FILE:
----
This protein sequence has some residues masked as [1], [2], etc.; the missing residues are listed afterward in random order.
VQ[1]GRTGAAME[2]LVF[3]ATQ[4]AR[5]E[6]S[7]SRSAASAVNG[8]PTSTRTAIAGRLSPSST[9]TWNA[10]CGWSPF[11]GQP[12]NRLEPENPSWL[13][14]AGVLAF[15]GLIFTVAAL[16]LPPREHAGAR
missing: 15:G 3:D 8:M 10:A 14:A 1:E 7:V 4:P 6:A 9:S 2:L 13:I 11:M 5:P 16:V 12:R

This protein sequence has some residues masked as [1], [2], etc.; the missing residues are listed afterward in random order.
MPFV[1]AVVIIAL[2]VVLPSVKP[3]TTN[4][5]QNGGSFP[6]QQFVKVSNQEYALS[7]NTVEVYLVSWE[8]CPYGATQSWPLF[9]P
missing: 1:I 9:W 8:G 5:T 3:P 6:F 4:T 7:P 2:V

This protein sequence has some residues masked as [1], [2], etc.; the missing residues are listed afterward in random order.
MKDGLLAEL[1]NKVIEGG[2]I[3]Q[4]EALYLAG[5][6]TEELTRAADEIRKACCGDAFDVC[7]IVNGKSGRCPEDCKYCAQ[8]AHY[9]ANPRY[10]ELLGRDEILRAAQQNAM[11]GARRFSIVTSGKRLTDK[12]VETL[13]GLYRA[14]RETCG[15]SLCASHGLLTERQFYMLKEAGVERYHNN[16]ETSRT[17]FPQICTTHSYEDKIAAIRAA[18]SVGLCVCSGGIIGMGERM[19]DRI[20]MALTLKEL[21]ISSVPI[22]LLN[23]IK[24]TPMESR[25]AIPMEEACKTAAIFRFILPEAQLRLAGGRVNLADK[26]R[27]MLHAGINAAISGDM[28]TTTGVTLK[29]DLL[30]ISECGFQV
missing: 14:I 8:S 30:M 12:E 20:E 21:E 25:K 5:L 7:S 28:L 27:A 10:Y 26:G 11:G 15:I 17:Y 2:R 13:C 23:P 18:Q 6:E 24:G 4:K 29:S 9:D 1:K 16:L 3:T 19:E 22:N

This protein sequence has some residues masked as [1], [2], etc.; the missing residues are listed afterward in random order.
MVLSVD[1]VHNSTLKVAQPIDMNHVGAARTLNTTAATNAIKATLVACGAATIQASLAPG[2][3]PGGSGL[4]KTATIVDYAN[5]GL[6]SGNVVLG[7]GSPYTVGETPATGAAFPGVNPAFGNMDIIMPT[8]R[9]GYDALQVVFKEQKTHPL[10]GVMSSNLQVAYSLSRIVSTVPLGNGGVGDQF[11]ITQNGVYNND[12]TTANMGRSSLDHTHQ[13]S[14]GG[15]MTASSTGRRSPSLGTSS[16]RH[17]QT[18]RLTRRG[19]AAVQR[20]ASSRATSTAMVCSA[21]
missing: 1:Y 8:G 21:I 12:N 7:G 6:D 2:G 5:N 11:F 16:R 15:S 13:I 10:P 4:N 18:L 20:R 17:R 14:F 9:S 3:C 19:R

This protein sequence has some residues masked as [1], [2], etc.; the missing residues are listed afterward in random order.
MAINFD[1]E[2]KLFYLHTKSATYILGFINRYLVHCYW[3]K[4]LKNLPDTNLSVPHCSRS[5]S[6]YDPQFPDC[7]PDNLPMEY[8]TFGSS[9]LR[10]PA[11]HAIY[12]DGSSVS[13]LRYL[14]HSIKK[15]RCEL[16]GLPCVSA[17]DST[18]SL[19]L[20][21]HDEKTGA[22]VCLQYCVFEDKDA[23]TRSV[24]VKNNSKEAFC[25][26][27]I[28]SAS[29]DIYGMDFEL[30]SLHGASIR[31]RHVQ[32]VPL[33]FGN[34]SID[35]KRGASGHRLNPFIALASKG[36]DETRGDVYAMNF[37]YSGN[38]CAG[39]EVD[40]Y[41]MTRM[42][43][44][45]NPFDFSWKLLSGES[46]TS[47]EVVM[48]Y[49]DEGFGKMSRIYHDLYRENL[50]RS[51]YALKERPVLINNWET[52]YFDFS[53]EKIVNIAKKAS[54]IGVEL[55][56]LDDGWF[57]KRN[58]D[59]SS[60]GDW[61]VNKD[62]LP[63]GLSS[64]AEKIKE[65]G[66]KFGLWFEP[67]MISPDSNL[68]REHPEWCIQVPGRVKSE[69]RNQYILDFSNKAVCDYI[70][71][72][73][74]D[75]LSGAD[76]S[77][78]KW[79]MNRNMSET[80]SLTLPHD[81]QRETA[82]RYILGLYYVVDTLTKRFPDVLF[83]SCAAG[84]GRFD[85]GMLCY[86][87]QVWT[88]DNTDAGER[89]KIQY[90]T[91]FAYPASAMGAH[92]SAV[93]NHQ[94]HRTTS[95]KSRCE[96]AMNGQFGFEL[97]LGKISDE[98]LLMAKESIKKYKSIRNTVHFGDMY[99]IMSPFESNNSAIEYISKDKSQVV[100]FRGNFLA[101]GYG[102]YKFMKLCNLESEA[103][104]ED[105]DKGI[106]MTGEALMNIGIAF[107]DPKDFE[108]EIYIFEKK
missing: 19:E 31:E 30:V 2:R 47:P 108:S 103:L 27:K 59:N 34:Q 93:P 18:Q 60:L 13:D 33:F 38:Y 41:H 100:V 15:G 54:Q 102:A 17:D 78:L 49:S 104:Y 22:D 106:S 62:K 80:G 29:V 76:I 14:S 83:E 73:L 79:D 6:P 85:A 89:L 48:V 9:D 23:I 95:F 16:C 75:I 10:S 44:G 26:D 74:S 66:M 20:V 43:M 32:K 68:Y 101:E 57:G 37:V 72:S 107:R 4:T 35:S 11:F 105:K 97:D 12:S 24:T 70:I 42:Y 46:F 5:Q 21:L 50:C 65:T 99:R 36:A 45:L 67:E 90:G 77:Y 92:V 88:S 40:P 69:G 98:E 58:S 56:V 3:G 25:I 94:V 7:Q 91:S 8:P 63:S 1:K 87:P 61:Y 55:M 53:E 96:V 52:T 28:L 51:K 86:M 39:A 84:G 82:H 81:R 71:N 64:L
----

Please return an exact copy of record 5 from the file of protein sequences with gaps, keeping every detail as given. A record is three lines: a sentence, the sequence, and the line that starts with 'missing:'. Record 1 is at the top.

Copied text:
This protein sequence has some residues masked as [1], [2], etc.; the missing residues are listed afterward in random order.
MAINFD[1]E[2]KLFYLHTKSATYILGFINRYLVHCYW[3]K[4]LKNLPDTNLSVPHCSRS[5]S[6]YDPQFPDC[7]PDNLPMEY[8]TFGSS[9]LR[10]PA[11]HAIY[12]DGSSVS[13]LRYL[14]HSIKK[15]RCEL[16]GLPCVSA[17]DST[18]SL[19]L[20][21]HDEKTGA[22]VCLQYCVFEDKDA[23]TRSV[24]VKNNSKEAFC[25][26][27]I[28]SAS[29]DIYGMDFEL[30]SLHGASIR[31]RHVQ[32]VPL[33]FGN[34]SID[35]KRGASGHRLNPFIALASKG[36]DETRGDVYAMNF[37]YSGN[38]CAG[39]EVD[40]Y[41]MTRM[42][43][44][45]NPFDFSWKLLSGES[46]TS[47]EVVM[48]Y[49]DEGFGKMSRIYHDLYRENL[50]RS[51]YALKERPVLINNWET[52]YFDFS[53]EKIVNIAKKAS[54]IGVEL[55][56]LDDGWF[57]KRN[58]D[59]SS[60]GDW[61]VNKD[62]LP[63]GLSS[64]AEKIKE[65]G[66]KFGLWFEP[67]MISPDSNL[68]REHPEWCIQVPGRVKSE[69]RNQYILDFSNKAVCDYI[70][71][72][73][74]D[75]LSGAD[76]S[77][78]KW[79]MNRNMSET[80]SLTLPHD[81]QRETA[82]RYILGLYYVVDTLTKRFPDVLF[83]SCAAG[84]GRFD[85]GMLCY[86][87]QVWT[88]DNTDAGER[89]KIQY[90]T[91]FAYPASAMGAH[92]SAV[93]NHQ[94]HRTTS[95]KSRCE[96]AMNGQFGFEL[97]LGKISDE[98]LLMAKESIKKYKSIRNTVHFGDMY[99]IMSPFESNNSAIEYISKDKSQVV[100]FRGNFLA[101]GYG[102]YKFMKLCNLESEA[103][104]ED[105]DKGI[106]MTGEALMNIGIAF[107]DPKDFE[108]EIYIFEKK
missing: 19:E 31:E 30:V 2:R 47:P 108:S 103:L 27:K 59:N 34:Q 93:P 18:Q 60:L 13:D 33:F 38:Y 41:H 100:V 15:G 54:Q 102:A 17:D 78:L 49:S 104:Y 22:D 106:S 62:K 80:G 29:V 76:I 14:S 83:E 73:L 79:D 6:P 85:A 89:L 48:V 9:D 23:I 95:F 16:C 75:I 10:S 44:G 26:D 74:S 66:M 20:V 43:M 32:K 68:Y 101:E 57:G 37:V 72:S 107:R 4:T 35:S 11:F 105:K 97:D 12:S 24:T 70:I 42:Y 46:F 5:Q 21:L 50:C 65:T 99:R 36:A 45:L 67:E 90:G 77:Y 92:V 88:S 40:P 69:G 98:E 58:S 56:V 3:G 25:I 94:V 7:Q 91:S 8:P 63:S 1:K 87:P 61:Y 55:M 53:E 96:V 52:T 28:L 51:K 86:M 39:A 84:G 82:H 81:R 71:N 64:L